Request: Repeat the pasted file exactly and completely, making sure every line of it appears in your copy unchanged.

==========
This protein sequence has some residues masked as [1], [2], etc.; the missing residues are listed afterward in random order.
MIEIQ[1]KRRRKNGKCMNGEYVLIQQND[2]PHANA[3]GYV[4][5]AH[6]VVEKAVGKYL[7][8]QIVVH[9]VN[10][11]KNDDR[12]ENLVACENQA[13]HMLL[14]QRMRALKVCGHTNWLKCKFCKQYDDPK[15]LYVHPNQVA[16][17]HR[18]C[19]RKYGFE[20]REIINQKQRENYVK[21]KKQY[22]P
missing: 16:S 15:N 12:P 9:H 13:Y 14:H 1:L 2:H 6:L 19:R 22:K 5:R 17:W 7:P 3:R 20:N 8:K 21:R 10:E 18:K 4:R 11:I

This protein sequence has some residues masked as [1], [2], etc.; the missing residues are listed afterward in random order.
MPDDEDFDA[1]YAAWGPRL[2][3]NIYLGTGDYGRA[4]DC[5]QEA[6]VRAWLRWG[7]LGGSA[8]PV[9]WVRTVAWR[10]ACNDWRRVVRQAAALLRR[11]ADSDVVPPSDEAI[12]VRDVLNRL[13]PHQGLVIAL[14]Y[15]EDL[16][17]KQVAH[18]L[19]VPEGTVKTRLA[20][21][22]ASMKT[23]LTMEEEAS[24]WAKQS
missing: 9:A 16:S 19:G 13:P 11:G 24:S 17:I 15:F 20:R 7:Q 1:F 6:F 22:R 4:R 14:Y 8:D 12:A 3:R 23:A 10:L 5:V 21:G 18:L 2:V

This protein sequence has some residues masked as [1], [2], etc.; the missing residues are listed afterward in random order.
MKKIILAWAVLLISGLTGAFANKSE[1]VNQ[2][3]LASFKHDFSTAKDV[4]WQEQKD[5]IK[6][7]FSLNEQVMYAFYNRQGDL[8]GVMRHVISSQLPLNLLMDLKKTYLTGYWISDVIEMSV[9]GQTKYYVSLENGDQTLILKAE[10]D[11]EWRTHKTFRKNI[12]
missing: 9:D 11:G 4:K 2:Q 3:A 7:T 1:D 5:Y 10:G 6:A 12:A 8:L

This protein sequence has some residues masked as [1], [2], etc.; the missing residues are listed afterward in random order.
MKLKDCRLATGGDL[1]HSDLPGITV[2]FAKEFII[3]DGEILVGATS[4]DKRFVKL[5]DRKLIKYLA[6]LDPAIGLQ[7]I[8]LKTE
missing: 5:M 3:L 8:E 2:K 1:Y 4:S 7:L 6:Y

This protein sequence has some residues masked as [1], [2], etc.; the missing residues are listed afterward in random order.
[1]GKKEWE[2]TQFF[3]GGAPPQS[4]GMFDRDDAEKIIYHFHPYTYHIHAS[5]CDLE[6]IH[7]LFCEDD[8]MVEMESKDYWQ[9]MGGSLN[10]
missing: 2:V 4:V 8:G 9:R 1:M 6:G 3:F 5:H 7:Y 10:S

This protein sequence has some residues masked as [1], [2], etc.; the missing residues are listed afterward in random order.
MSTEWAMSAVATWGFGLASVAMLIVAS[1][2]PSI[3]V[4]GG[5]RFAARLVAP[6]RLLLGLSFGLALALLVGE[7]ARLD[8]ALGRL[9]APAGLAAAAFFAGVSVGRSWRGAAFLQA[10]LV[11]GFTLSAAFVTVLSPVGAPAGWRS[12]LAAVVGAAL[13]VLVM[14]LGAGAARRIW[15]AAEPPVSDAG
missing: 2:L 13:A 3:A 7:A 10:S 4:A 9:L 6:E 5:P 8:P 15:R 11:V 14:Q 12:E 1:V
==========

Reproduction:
This protein sequence has some residues masked as [1], [2], etc.; the missing residues are listed afterward in random order.
MIEIQ[1]KRRRKNGKCMNGEYVLIQQND[2]PHANA[3]GYV[4][5]AH[6]VVEKAVGKYL[7][8]QIVVH[9]VN[10][11]KNDDR[12]ENLVACENQA[13]HMLL[14]QRMRALKVCGHTNWLKCKFCKQYDDPK[15]LYVHPNQVA[16][17]HR[18]C[19]RKYGFE[20]REIINQKQRENYVK[21]KKQY[22]P
missing: 16:S 15:N 12:P 9:H 13:Y 14:H 1:L 2:H 6:L 19:R 22:K 5:R 17:W 7:P 3:R 20:N 8:K 21:R 10:E 18:K 4:R 11:I

This protein sequence has some residues masked as [1], [2], etc.; the missing residues are listed afterward in random order.
MPDDEDFDA[1]YAAWGPRL[2][3]NIYLGTGDYGRA[4]DC[5]QEA[6]VRAWLRWG[7]LGGSA[8]PV[9]WVRTVAWR[10]ACNDWRRVVRQAAALLRR[11]ADSDVVPPSDEAI[12]VRDVLNRL[13]PHQGLVIAL[14]Y[15]EDL[16][17]KQVAH[18]L[19]VPEGTVKTRLA[20][21][22]ASMKT[23]LTMEEEAS[24]WAKQS
missing: 9:A 16:S 19:G 13:P 11:G 24:S 17:I 15:F 20:R 7:Q 1:F 6:F 22:R 4:R 14:Y 8:D 12:A 3:R 23:A 10:L 5:V 21:G 18:L 2:V

This protein sequence has some residues masked as [1], [2], etc.; the missing residues are listed afterward in random order.
MKKIILAWAVLLISGLTGAFANKSE[1]VNQ[2][3]LASFKHDFSTAKDV[4]WQEQKD[5]IK[6][7]FSLNEQVMYAFYNRQGDL[8]GVMRHVISSQLPLNLLMDLKKTYLTGYWISDVIEMSV[9]GQTKYYVSLENGDQTLILKAE[10]D[11]EWRTHKTFRKNI[12]
missing: 9:D 11:G 4:K 2:Q 3:A 7:T 1:D 5:Y 10:G 6:A 12:A 8:L

This protein sequence has some residues masked as [1], [2], etc.; the missing residues are listed afterward in random order.
MKLKDCRLATGGDL[1]HSDLPGITV[2]FAKEFII[3]DGEILVGATS[4]DKRFVKL[5]DRKLIKYLA[6]LDPAIGLQ[7]I[8]LKTE
missing: 5:M 3:L 8:E 2:K 1:Y 4:S 7:L 6:Y

This protein sequence has some residues masked as [1], [2], etc.; the missing residues are listed afterward in random order.
[1]GKKEWE[2]TQFF[3]GGAPPQS[4]GMFDRDDAEKIIYHFHPYTYHIHAS[5]CDLE[6]IH[7]LFCEDD[8]MVEMESKDYWQ[9]MGGSLN[10]
missing: 2:V 4:V 8:G 9:R 1:M 6:G 3:F 5:H 7:Y 10:S

This protein sequence has some residues masked as [1], [2], etc.; the missing residues are listed afterward in random order.
MSTEWAMSAVATWGFGLASVAMLIVAS[1][2]PSI[3]V[4]GG[5]RFAARLVAP[6]RLLLGLSFGLALALLVGE[7]ARLD[8]ALGRL[9]APAGLAAAAFFAGVSVGRSWRGAAFLQA[10]LV[11]GFTLSAAFVTVLSPVGAPAGWRS[12]LAAVVGAAL[13]VLVM[14]LGAGAARRIW[15]AAEPPVSDAG
missing: 2:L 13:A 3:A 7:A 10:S 4:A 9:L 6:E 5:P 8:P 15:R 11:V 14:Q 12:E 1:V